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Articles:
33
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3
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91
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Better Homes & Gardens June 1938 Magazine Article: ACROSS THE Editor's DESK

Page: 4

Article

ACROSS THE Editor's DESK

The Picture on the Cover: It's at once cool and summery in this homelike family room with its Early American furnishings. Soft gray-green wallpaper, white-painted woodwork and paneling, quaint hooked rugs, and a charming garden bouquet extend the friendliest of welcomes. In fact, every bit of the little house was so appealing that we're giving you glimpses of the other rooms on pages 22 and 23.

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Better Homes & Gardens June 1938 Magazine Article: Clouds Caress the Peak

Page: 7

Article

Clouds Caress the Peak

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Better Homes & Gardens June 1938 Magazine Article: VIEWS THRU GARDEN Gateways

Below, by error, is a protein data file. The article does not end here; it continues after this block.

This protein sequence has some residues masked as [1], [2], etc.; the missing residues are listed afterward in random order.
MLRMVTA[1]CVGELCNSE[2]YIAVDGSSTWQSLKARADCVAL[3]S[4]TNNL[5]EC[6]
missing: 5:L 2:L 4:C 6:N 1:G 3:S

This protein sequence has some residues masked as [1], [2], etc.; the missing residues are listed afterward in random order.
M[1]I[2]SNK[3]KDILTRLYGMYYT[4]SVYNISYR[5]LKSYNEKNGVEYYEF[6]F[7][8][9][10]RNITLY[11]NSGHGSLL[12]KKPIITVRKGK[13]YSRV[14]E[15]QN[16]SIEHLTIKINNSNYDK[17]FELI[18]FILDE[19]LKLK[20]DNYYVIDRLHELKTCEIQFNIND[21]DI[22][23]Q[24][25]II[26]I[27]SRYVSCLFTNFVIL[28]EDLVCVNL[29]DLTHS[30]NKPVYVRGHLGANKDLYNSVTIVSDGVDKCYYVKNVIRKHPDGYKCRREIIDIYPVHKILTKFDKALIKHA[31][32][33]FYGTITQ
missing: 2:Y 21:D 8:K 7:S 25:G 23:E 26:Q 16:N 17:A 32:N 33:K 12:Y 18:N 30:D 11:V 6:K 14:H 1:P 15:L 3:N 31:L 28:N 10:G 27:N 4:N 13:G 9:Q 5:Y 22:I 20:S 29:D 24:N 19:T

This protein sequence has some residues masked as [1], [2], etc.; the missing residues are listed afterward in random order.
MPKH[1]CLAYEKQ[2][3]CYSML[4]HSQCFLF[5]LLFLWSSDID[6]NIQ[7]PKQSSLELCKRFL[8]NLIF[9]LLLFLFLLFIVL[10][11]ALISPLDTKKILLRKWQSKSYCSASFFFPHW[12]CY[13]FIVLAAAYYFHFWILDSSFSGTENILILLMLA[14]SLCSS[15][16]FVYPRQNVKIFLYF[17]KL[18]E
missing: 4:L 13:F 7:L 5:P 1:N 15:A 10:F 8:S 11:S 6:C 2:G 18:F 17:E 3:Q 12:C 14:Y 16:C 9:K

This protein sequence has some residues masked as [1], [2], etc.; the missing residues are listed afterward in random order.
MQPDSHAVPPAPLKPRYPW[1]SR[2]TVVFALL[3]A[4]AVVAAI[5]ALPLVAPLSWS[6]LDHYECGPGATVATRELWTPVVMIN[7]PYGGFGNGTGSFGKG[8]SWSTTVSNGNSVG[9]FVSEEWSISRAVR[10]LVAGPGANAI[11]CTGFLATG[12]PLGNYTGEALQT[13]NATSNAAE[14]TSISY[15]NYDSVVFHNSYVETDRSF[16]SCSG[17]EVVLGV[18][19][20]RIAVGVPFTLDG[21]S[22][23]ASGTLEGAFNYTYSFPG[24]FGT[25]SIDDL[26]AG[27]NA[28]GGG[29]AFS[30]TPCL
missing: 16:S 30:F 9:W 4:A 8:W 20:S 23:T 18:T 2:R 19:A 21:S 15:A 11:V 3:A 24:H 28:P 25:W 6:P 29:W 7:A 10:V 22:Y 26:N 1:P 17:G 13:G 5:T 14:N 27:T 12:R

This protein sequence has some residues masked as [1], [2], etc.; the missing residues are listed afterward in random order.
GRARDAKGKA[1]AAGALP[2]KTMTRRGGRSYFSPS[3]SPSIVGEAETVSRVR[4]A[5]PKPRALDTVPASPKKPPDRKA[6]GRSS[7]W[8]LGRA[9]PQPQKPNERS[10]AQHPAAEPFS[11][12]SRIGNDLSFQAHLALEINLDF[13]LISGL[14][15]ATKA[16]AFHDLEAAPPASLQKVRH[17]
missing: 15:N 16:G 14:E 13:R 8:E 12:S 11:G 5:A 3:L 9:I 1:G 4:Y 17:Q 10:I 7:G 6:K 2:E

Page: 8

Article

VIEWS THRU GARDEN Gateways

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Better Homes & Gardens June 1938 Magazine Article: It's News to Me!

Page: 10

Article

It's News to Me!

"IN SUMMER," suggests John Normile to Nick, "it's a good idea to have your warm-air home-heating plant (whatever the fuel) thoroly cleaned of dust, to supplement the work of the filters and to remove any lodged soot. A heating concern does this work; sends a huge vacuum-cleaner mounted on a truck to your house.

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Better Homes & Gardens June 1938 Magazine Article: NATURE'S OWN Gardens

Pages: 13, 14, 15, 63, 64, 65

Article

NATURE'S OWN Gardens

THE natural gardens are a side of the national parks generally overlooked by the average traveler. The roaring geysers of Yellowstone, the majestic cliffs and waterfalls of Yosemite, the venerable Big Trees of Sequoia, the imposing sandstone temples of Grand Canyon, and other geologic wonders for which the national parks were formed are so spectacular they overshadow the one thing all the parks have in common-- native gardens.

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Better Homes & Gardens June 1938 Magazine Article: Whisk Your Rooms Into Summer

Pages: 16, 17

Article

Whisk Your Rooms Into Summer